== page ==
Reprinted from The Nation
Vermont Senator Bernie Sanders keeps bending the rules of Senate service and presidential campaigning by offering up proposals that imagine America as the fair, functional, and prosperous country it could be. Instead of playing politics within the narrow lines prescribed by the partisans and pundits who police the political process in America, the recently announced contender for the Democratic presidential nomination is going big -- this week with a plan to provide tuition-free higher education for students at four-year colleges and universities in the United States.
"We live in a highly competitive global economy and, if our economy is to be strong, we need the best-educated work force in the world," says Sanders. "That will not happen if, every year, hundreds of thousands of bright young people cannot afford to go to college, and if millions more leave school deeply in debt."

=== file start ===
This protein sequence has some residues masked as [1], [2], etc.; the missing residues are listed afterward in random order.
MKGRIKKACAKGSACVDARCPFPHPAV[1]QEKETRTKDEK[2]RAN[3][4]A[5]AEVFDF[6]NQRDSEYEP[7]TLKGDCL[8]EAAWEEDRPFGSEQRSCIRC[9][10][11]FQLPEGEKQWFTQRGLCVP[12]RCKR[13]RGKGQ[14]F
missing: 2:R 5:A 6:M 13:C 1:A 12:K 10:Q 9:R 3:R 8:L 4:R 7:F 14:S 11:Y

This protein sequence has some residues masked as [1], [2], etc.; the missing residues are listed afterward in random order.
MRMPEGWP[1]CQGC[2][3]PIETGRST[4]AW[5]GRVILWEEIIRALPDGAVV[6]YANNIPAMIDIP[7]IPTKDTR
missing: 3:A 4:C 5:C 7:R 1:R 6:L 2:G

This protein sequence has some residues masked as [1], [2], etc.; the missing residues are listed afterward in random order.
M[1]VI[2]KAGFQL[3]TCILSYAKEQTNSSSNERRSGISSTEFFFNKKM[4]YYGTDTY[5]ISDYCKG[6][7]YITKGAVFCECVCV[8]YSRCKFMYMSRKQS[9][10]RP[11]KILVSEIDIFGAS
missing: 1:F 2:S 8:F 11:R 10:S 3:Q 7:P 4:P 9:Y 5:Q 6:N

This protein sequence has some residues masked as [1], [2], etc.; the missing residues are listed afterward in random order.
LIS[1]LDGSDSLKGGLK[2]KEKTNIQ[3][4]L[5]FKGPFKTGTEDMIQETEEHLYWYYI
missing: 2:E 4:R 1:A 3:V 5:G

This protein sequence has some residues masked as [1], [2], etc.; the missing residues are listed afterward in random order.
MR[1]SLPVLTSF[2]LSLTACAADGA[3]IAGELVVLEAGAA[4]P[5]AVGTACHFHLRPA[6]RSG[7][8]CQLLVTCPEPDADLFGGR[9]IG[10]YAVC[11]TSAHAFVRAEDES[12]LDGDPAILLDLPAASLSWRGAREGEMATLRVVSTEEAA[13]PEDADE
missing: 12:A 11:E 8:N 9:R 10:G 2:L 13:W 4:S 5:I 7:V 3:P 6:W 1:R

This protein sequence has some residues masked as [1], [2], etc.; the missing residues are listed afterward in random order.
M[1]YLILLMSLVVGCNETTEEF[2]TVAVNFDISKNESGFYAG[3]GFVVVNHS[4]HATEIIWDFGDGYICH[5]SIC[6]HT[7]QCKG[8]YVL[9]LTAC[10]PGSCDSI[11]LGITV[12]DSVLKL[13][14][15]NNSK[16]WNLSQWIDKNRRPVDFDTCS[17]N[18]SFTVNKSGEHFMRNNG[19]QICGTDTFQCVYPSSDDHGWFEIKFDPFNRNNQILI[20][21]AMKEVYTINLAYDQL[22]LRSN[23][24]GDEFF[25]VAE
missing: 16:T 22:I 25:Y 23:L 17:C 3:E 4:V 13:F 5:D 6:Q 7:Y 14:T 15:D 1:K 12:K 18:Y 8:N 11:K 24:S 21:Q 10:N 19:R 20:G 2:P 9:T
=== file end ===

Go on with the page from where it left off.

The contender for the 2016 Democratic presidential nomination is, of course, right.
But the United States isn't supposed to be able to do the right thing anymore.
According to the Republicans who are running Congress -- and running for president -- there's just no money for free higher education. Or for other useful initiatives. In an age of austerity, as defined by House Rules Committee chairman Paul Ryan and his minions, we are told that all Americans have to look forward to are more cuts, more privatization, wage stagnation, and staggering income inequality.
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